Mother Of The Gods And The Father Of The Gael
There is no surviving, or as yet translated, Creation story within Irish mythology. We learn from the Lebor Gabala Erenn, a text from the Christian Middle Ages, of the Tuatha De Danann, or "People of the Goddess Danu", who came to Ireland either...
Nechtain
(?, but cf. the Latin "Neptune"). Irish. Another water-spirit, He is associated with a sacred Well within which live the Salmon of Knowledge. He is closely associated with the Daghda, and has been conflated with him....
Nehalennia
(steerswoman). Gallo-Belgic. Primarily associated with protection of travelers over the sea. Her known temple locations are always on the coast, and surviving inscriptions often praise her for successfully completed voyages, or implore her for similar...
Nemain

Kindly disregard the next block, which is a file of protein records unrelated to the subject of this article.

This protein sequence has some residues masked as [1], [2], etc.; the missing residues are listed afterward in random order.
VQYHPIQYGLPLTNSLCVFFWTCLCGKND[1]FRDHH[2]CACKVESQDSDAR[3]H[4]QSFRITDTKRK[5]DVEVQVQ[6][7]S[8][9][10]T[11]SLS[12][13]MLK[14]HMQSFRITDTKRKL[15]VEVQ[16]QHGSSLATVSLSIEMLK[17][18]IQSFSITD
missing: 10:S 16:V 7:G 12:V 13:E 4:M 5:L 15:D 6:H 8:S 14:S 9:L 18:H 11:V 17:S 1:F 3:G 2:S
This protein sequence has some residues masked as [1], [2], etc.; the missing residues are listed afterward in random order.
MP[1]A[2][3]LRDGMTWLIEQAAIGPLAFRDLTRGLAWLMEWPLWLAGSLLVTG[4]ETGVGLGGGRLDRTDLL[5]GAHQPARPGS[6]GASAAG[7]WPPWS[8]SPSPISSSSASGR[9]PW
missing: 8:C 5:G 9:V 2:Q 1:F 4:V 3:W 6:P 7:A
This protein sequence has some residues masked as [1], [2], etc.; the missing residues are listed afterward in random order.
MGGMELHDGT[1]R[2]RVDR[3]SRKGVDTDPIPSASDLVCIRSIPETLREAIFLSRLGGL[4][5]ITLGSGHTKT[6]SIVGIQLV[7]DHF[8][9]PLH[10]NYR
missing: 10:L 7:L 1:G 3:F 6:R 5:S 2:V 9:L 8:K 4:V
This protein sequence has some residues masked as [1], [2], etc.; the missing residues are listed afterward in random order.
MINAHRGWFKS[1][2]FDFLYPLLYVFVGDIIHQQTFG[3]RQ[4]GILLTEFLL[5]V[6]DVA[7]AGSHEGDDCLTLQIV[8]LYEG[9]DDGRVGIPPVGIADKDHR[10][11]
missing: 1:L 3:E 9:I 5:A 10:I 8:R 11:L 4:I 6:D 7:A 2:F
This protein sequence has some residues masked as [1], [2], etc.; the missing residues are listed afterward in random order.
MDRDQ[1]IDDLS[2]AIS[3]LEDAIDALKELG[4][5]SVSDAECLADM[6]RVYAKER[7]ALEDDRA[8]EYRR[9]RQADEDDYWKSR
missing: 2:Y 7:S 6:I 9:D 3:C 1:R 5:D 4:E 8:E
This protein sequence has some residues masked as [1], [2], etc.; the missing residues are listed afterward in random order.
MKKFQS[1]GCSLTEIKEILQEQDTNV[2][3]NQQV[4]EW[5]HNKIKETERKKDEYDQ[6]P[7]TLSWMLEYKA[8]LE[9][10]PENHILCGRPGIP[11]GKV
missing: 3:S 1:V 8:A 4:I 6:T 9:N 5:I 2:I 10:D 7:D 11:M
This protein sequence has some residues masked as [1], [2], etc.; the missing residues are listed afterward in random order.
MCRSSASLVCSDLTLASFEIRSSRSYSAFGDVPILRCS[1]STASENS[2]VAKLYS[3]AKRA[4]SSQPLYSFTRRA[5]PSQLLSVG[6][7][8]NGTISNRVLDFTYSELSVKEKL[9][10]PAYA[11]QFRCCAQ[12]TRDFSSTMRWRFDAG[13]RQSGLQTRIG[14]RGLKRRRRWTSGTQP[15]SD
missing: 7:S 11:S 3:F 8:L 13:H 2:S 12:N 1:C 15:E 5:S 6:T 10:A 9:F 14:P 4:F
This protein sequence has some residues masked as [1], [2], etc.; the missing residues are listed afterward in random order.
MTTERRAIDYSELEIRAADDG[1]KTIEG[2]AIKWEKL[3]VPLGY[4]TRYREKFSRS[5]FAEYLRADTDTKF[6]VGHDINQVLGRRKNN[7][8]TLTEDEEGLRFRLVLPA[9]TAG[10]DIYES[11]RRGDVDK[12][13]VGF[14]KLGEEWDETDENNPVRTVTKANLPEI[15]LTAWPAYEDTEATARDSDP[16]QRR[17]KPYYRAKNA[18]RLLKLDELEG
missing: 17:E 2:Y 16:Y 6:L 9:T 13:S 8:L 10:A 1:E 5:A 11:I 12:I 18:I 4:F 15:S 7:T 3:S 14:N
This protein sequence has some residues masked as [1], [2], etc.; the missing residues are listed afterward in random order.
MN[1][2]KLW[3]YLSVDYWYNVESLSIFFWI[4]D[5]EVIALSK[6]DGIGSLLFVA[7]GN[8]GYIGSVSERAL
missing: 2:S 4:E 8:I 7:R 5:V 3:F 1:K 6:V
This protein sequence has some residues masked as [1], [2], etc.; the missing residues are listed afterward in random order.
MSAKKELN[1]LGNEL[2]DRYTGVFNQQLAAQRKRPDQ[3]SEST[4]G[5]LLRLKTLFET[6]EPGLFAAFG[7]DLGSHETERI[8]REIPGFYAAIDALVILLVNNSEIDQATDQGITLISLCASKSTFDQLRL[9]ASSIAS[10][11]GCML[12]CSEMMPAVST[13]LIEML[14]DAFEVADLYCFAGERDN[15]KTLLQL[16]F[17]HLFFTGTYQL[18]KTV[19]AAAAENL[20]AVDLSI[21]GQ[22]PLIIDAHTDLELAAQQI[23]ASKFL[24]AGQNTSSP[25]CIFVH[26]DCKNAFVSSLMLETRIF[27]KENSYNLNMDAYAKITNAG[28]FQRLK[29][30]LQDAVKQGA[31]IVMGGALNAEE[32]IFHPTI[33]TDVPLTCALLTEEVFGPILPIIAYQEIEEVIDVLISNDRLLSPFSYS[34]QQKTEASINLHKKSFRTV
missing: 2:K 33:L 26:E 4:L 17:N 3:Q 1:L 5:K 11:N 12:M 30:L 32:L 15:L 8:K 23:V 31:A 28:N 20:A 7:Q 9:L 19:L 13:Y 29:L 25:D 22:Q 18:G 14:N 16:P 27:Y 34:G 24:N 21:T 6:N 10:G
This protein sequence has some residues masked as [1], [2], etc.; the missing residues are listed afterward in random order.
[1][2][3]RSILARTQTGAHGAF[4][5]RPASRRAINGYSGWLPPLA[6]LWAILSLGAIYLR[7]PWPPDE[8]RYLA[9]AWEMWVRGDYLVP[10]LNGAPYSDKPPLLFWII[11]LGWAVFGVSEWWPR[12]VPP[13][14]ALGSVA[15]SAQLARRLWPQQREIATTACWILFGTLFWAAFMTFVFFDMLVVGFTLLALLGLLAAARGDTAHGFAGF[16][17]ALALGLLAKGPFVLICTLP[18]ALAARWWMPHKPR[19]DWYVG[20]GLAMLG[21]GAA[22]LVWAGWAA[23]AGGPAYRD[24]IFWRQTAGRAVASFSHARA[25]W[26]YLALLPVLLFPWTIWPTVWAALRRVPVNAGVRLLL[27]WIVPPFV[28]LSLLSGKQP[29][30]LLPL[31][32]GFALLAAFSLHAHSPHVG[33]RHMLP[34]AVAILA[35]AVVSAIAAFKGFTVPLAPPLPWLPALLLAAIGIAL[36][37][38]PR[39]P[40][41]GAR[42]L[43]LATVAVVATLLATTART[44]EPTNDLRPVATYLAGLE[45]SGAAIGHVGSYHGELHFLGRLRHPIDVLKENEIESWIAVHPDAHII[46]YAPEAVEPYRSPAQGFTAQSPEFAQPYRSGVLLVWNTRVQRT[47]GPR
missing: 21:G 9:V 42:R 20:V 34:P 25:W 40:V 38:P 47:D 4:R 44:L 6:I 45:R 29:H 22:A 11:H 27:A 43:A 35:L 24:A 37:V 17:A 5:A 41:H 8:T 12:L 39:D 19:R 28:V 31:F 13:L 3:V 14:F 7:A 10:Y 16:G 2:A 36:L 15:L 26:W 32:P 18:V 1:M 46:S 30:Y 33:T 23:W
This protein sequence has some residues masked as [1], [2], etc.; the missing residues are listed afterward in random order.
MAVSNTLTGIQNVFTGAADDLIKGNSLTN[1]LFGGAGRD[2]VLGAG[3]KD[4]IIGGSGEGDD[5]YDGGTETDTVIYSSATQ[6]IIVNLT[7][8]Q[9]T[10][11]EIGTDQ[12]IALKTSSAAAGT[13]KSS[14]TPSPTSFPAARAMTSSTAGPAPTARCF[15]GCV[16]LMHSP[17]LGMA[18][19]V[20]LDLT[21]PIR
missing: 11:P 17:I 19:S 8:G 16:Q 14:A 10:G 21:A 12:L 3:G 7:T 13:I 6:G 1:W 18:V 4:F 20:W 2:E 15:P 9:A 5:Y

(frenzy). Irish. One of the three Valkyrie-aspects of the the Morrigan....
Nemetona
(she of the sacred grove). Gaulish. A Continental Deity revered during Roman times; her name may be cognate with the Irish Valkyrie Nemain, and in fact the Romans seem to have regarded her as having some connection with Mars....
Nisien
(peaceful). Welsh. Maternal half-brother to Bendigeidfran (Bran) and full brother to Efnisien. Well-favored, he was a natural diplomat of whom it was said that he could make a peace between two embattled armies at the height of their fury. He spent much of...
Noudens
Gaulish. A derivation from Nuada, and as such revered during Roman times. This name has the somewhat unenviable distinction of being borrowed by H. P. Lovecraft to play a bit part in his famous Cthulhu Cycle....
Nuada
(cloud maker or catcher). Irish. A warrior God, He was twice king over the Tuatha De Danaan. He lost his office when his arm was severed in combat with the Fomorians; as Kings must be physical whole, he could not resume his kingship until Dioncecht fashioned...